It does not seem like Peter Bergson was present at the White House with leaders of fourteen Jewish organizations on Monday. The meeting with sixteen Jewish “leaders” at the White House appears to be a scripted minuet in conflict avoidance. (This was made easier by excluding the Zionist Organization of America and the National Council of Young Israel, which have been openly critical of the president’s stance.) This was the level “concern” they could muster:
The view was expressed among the organizations at a minimum there was concern about an imbalance in pressures placed on Israel as opposed to on the Palestinians and Arab states,” Alan Solow, the chairman of the Conference of Presidents of Major American Jewish Organizations, told JTA. “The president indicated he had a sensitivity to the perception of that imbalance and had to work harder to correct that perception.
Was there any dissent? Well, just a smidgen:
The only signs of contention — from Abraham Foxman, the Anti-Defamation League’s national director, and Malcolm Hoenlein, the Presidents Conference’s executive vice chairman — had to do with how Obama was handling his demand for a settlements freeze, not with its substance.
Hoenlein said that peace progress was likelier when there was “no daylight” between Israel and the United States. Obama agreed that it must always be clear that Israel has unalloyed U.S. support, but added that for eight years there was “no daylight and no progress.”
Hmm. Could there have been no progress because the Palestinians, after being offered their own state by Hillary Clinton’s spouse, have chosen rejectionism and violence? No one in attendance raised that possibility, it appears.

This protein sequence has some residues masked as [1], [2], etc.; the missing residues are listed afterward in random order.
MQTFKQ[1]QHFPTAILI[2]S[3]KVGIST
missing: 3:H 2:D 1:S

And no one seemed to take issue — at least none was reported — with Obama’s fractured history of the Middle East or his search for the Grand Bargain with the mullahs. On that front, representatives of two groups in attendance related to me that there was little resistance to the plan of the president looking for positive signals by September from Iran before looking at sanctions. One explained that “if the Iranians will demonstrate seriousness on the nuclear issue, we have a package for engagement.” (Does a single one of the sixteen not understand that the mullahs are expert at giving positive and entirely meaningless signals, thereby indefinitely stringing us all along?) A similar message was related to ABC News.
ABC also had this interesting and disturbing tidbit:
Another participant argued that Israel negotiates for peace from a stronger position when its leaders feel there is no public disagreement between Israel and the US.
The president disagreed, [National Democratic Jewish Council CEO Ira] Forman said, saying that while it’s essential that Israelis are convinced of America’s deep commitment to Israel’s safety, his administration has to be honest about family disagreements. But he reiterated that progress in the peace process isn’t just Israel’s responsibility, and said Israel deserves credit for recent steps including opening up roads and providing more access for Palestinians in the West Bank.
Translation: if you think this administration is going to provide Israel with a reasonable comfort level or depart from its stance of moral equivalency, think again.